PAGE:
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Eat What Bourdain Just Ate: Pastel de Choclo, Mote con Huesillo + a Recipe for Pisco Sours

The pastel de choclo at Rincon Chileno.
N. Galuten

Want to eat like Anthony Bourdain, but can't afford to fly halfway down the globe for lunch? Well it's a good thing you live in one of the most diverse cities on the planet. On Monday's very good episode of No Reservations, Mr. Bourdain and his crew went to Chile to seek out the exciting food, drink and breathtaking beauty of this absurdly long and thin country.

Bourdain and pal get their Chilean grub on.
Bourdain and pal get their Chilean grub on.
Emily Mraz/Zero Point Zero Productions

While you won't be able to find everything he ate, your best best is to head out to Rincon Chileno, a quaint little restaurant with kind servers and good Chilean food.

There, you can gorge on the very popular pastel de choclo, which Bourdain called a "Shepard's pie", and tastes as if someone was about to make an enormous, slightly sweet tamale packed with delicious fillings, then at the last minute decided to toss the whole thing into a big earthenware bowl and bake it in the oven. They also serve the Chilean childhood favorite, mote con huesillo, a combination food/beverage made from dried peaches, husked wheat and a sweet, peachy liquid.

The pastel de choclo at Rincon Chileno.
The pastel de choclo at Rincon Chileno.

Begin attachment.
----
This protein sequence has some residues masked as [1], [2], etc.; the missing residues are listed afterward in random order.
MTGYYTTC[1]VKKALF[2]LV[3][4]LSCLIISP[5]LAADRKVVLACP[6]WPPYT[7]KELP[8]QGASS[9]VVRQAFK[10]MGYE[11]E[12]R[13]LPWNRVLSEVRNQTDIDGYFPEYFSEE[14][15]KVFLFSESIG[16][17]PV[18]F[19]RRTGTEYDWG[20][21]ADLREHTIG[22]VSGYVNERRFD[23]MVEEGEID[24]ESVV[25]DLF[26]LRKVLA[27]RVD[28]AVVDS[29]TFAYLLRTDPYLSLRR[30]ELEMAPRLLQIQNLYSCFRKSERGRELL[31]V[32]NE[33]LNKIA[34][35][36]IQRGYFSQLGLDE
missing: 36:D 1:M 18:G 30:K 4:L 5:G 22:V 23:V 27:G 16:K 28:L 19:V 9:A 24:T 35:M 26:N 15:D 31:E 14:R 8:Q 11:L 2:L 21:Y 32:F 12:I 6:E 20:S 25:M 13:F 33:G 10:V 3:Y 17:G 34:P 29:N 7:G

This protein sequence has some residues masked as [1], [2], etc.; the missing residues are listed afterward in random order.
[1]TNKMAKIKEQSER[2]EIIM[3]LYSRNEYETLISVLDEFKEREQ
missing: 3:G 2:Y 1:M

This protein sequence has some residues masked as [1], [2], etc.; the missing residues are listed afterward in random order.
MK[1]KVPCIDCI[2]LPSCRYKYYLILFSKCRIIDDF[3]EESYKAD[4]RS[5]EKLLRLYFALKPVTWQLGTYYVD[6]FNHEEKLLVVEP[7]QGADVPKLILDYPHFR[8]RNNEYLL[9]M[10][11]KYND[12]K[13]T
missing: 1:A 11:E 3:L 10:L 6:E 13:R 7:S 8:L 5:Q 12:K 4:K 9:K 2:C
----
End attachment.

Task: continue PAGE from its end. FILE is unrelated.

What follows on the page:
N. Galuten

I tried my best to procure the proper ingredients in Los Angeles to make a terremoto (earthquake), the destructive looking beverage made from pipeño wine and ice cream, but alas, it was not to be. However, if you're craving a Chilean cocktail, look no further than the comfortably simple pisco sour. Sure, Bourdain thought it was kind of a pansy drink, but he was sipping it in a hardcore sailor bar. Pisco can be purchased at many liquor stores, including BevMo! and Wally's Wines, and can be made thusly:

Pisco Sour

3 oz. Pisco

1 tablespoon powdered sugar

1 oz. lemon or lime juice

Ready for the complicated part? Put everything in a shaker with ice, shake it like crazy, then strain and pour into a chilled martini glass.

Note: This is the purist version, but there is a lot of room for interpretation. Some prefer this drink with an egg white and/or some bitters thrown in. Others, (like my girlfriend) like it with more sugar, and shaken with as much ice as possible to extract some of the "sour" from the pisco sour.

Rincon Chileno, 4354 Melrose Ave., Los Angeles, CA 90029, (323) 666-6075


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